We thought it all through and finally regretfully had to turn Cosmo down. It was such a part of Levittown that we were so sorry to have to let it go. I believe there was a happy ending for the truck though I don't know exactly what it was.
Susan Weldon, class of 1960
Yup, Dugan's. Yup, Meenan.
We had seltzer delivered in real glass spritzer bottles
and I named a cat after Cosmo.
Barbara Wittenberg Taylor, class of 1960
I remember Meenan Oil dominated Levittown, and their number one repairman was a very overweight man named Vito. When my Mother called for a repair, she always demanded Vito. I would sit in the kitchen of our Cape Cod home, 41 Sugar Maple Road, and watch in fascination as Vito would slowly squeeze his 300 pounds in between the stairs and the Bendix washer. There would be a moment when he seemed stuck, and then, "Plop!" he disappeared under the stairs. He oozed out the same way. It was a great show.
I remember the radiant heat in the concrete slab, the concrete weight on the trap door in the attic, the sound of "Cosie's" ice cream truck, the scissor sharpening truck with the loud cow bell, and the lingering smell of Honeysuckle that was all over the neighborhood in the Levittown of my youth. What a grand time it was, and will always remain in my heart.
Marilyn Monsrud Frese, class of 1963
Remember the glass milk bottles that had the top of the glass bottle shaped like a ball for the cream to rise into? My sister and I used to race for the new milk delivery to drink the cream out of the top of the bottle! UGH- sounds awful now, but we sure loved it! But then again, I also liked the cod liver oil my mom gave us every morning- we called it Fish Oil.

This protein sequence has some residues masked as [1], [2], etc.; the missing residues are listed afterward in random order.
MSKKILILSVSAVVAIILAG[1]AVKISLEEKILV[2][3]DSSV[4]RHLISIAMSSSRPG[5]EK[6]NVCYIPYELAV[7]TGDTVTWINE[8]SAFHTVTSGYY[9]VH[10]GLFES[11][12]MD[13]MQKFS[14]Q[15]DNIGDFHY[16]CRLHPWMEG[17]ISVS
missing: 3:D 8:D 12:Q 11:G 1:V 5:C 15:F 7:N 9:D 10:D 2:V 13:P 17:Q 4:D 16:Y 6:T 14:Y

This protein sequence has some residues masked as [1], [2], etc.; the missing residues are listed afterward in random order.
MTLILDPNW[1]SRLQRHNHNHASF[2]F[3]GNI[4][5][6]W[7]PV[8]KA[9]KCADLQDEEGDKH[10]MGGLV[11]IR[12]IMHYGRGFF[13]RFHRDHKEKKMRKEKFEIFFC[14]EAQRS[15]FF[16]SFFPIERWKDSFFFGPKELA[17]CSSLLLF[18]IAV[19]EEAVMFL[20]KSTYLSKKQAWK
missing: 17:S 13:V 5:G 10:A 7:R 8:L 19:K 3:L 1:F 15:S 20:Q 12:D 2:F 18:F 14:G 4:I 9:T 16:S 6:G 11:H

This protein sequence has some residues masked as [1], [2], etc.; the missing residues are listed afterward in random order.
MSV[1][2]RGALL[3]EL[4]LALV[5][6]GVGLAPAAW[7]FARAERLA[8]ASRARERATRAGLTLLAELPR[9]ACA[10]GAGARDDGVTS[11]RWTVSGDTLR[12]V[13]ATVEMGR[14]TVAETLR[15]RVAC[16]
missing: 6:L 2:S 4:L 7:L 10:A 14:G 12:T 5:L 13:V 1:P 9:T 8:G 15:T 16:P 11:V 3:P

June Johnson, class of 1963
We had Dugan's delivery and also dairy delivery. I was a skinny kid and my mother would order "Golden Guernsey" milk that was thick with cream for me. I always loved milk and looked forward to the deliveries. Like Marilyn, I never had a problem with cod liver oil.
I had a crush on the kid who delivered Good Humor in the summer and would buy ice cream at home and then run to my friend's house to buy more!
Larry Bory, class of 1960
There were also cleaners who picked up and delivered clothes and a guy who sharpened knives who had a really creepy bell, not like the friendly Good Humor jingle.
Roanne Debbins, class of 1975
I still have a seltzer bottle delivered by Pinky! His name is on base of the spritzer.
Renee Howard Cassese
WOW! I remember Dugan's Bungalow Bar and Good Humor. And milk delivered to the side door, the Fuller Brush man and Beauty Counselor. Kids today don't know what they're missing!
Lilette Levy Bagwin, class of 1960
I not only remember Good Humor and Bungalow Bar, but I also remember Howard Johnson's coming in a truck that looked like a little house but fancier than the Bungalow Bar truck. Their ice cream had a special taste that was different than the others. I also remember Charles Chips delivering potato chips. My mom always felt they were
unhealthy but I used to eat them at other people's houses. They were so thin and delicious and fresh. Do they still come around?
Arnie Galeota, class of 1961
I remember seeing a diaper cleaning service picking up, taking and cleaning cloth diapers. General Diaper Service was the name of one company. Naturally this was before disposable diapers came in. Even the pharmacy would deliver prescriptions in special circumstances. There was the ever present insurance salesman usually by appointment in the evening hours when the man of the house was home from work. John Hancock was my parents' choice.
Toni Crescenzo Gelfer, class of 1968
The strongest memory I have of all those delivery men was Dugan's. When that man came by with a selection of baked goods, he had those delicious chocolate cupcakes with the marshmallowy filling. I thought I'd won a prize. Many days he was sold out before he made it to my house. I believe that those cupcakes were a precursor to the Devil Dogs I was addicted to in my teens. Loved those days!
Beth Cummings, class of 1960
We mustn't forget the Avon Lady. As I recall the radio jingle went like this:
(Spoken) Avon calling
Song:(music in a dreamy, syrupy waltz style, arranged as if for, say, Doris Day or Patti Page)
Let beauty come in, let beauty begin
When your Avon representative brings a
Marvelous, glamorous, in your home collection
From the beauty-filled Avon collection
Avon calling on you.